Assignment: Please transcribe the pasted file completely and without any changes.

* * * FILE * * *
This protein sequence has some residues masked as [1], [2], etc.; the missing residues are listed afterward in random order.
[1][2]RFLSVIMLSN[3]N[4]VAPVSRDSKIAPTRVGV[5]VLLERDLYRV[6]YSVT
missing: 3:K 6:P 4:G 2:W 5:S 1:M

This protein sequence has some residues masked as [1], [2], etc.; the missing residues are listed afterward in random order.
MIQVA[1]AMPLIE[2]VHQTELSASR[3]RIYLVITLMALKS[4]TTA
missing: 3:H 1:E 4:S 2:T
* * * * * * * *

This protein sequence has some residues masked as [1], [2], etc.; the missing residues are listed afterward in random order.
[1][2]RFLSVIMLSN[3]N[4]VAPVSRDSKIAPTRVGV[5]VLLERDLYRV[6]YSVT
missing: 3:K 6:P 4:G 2:W 5:S 1:M

This protein sequence has some residues masked as [1], [2], etc.; the missing residues are listed afterward in random order.
MIQVA[1]AMPLIE[2]VHQTELSASR[3]RIYLVITLMALKS[4]TTA
missing: 3:H 1:E 4:S 2:T